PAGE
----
Keeping up appearances together, British actress Patricia Routledge starting in Tasmania will tour Australia from May 2, 2014 in a show with Australian born London based pianist Pier’s Lane. He is Artistic Director of the Australian Festival of Chamber Music in London and Myra Hess Day at the National Gallery, London.
She will be telling the story, while he will be tickling the ivories, as together they present Admission: One Shilling, a wonderful show inspired by the daily classical music concerts given by celebrated pianist Dame Myra Hess and her talented musician friends at London throughout the blitz during World War II.
Dame Myra knew the people of London were missing their exposure to arts and culture with the National Gallery closed. The arts, she believed, played a spiritual role in the health of any nation at the best of times – and would, as indeed it did during wartime.
The Director of the gallery Kenneth Clark (Civilisation) had been desolate when describing the scene left by the departure of the paintings for security at first in various locations throughout Wales. Then as threat of an invasion of Britain in 1941 became a possibility, they were moved again to the underground safety of a slate mine.
‘Every picture had been taken away, but the frames remained and multiplied the general emptiness with a series of smaller emptiness’s…when I returned to the Gallery, after the first all-absorbing task of evacuation was more or less safely over, I walked around those large, dirty, and (as it turned out) ill-proportioned rooms, in deep depression.’* Kenneth Clark said.
Myra Hess proposed to the Director Kenneth Clark that she be allowed to use the National Gallery free each day as a venue for concerts of classical music at little cost for the public, a shilling.
He was truly delighted with the idea and agreed.
Before Myra Hess’s grand initiative a front-row seat at a first rate London concert had rarely, if ever, been available at such a price.
He was happy the Gallery would be used for ‘the enjoyment of beauty’, not as an administrative war office.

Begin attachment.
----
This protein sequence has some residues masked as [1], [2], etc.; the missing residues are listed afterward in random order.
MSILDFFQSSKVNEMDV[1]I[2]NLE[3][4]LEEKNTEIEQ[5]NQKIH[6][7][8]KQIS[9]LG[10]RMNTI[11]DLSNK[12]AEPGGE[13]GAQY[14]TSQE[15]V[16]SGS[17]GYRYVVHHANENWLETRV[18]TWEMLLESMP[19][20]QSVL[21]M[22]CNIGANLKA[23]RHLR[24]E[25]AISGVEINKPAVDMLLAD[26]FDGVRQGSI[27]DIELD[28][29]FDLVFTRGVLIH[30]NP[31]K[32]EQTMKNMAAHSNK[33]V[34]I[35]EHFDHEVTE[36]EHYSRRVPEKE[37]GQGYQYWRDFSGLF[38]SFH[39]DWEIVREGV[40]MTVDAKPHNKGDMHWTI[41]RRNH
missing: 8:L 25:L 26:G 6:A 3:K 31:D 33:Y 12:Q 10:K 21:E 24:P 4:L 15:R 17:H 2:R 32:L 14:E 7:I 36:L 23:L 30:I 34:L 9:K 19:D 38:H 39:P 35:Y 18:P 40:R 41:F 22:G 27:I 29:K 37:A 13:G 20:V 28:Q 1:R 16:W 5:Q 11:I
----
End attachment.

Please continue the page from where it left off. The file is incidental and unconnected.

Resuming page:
In the true spirit of carpe diem, Dame Myra seized the day, and set about bringing her idea to fruition with the help of friends, followers, supporters and musicians.
Holding the concerts also satisfied and fulfilled Mary Hess’s own long-held ambition, to make the wonders of classical music easily accessible so that people from all walks of life and all backgrounds could know the joy and beauty of the music by some of the greatest composers the world has ever known.
It was one of the most important ideas the thousands of Englishmen and women and their allied counterparts were fighting for; the symbols and institutions of western liberty and freedom, as well as our inherent right to enjoy and advance our rich cultural heritage.
By the end of the war when Dame Myra Hess’s concerts came to an end in 1946, the three quarters of a million people (including a number of Australian servicemen and women) that had attended one of the 1,698 concerts she organised and managed, all held her in high esteem.
Admission: One Shilling the show starring Routledge and Lane relates the remarkable real-life story of this truly remarkable lady and her all-important legacy.
For services to her country in crisis in 1941 King George VI deservedly made Myra Hess a Dame Commander of the British Empire (DBE).
Devised by Nigel Hess, Dame Myra Hess’s great-nephew, Admission: One Shilling takes the audience through those wartime years by way of Myra Hess’s recollections and music she performed, along with a number of powerful images of wartime London from glass strewn streets to falling doodlebugs.
Nigel Hess noted “the script for this performance (narrated by Routledge with music performed by Lane) has been compiled from Myra’s press and radio interviews during that time’ because most of her day was taken up with playing, practicing, and organizing the lunchtime concerts.
He noted that it was Myra in her own words: redoubtable, courageous, inspiring. She always had a twinkle in the eye and Hess said “ I am very proud to call her my great-aunt”
Piers grew up in Brisbane and these days enjoys a busy international career that sees him performing regularly at the BBC Proms and with many of the world’s leading orchestras and conductors.
This delightful pairing with Patricia Routledge to tell this wonderful tale is an uplifting story about the healing power of music.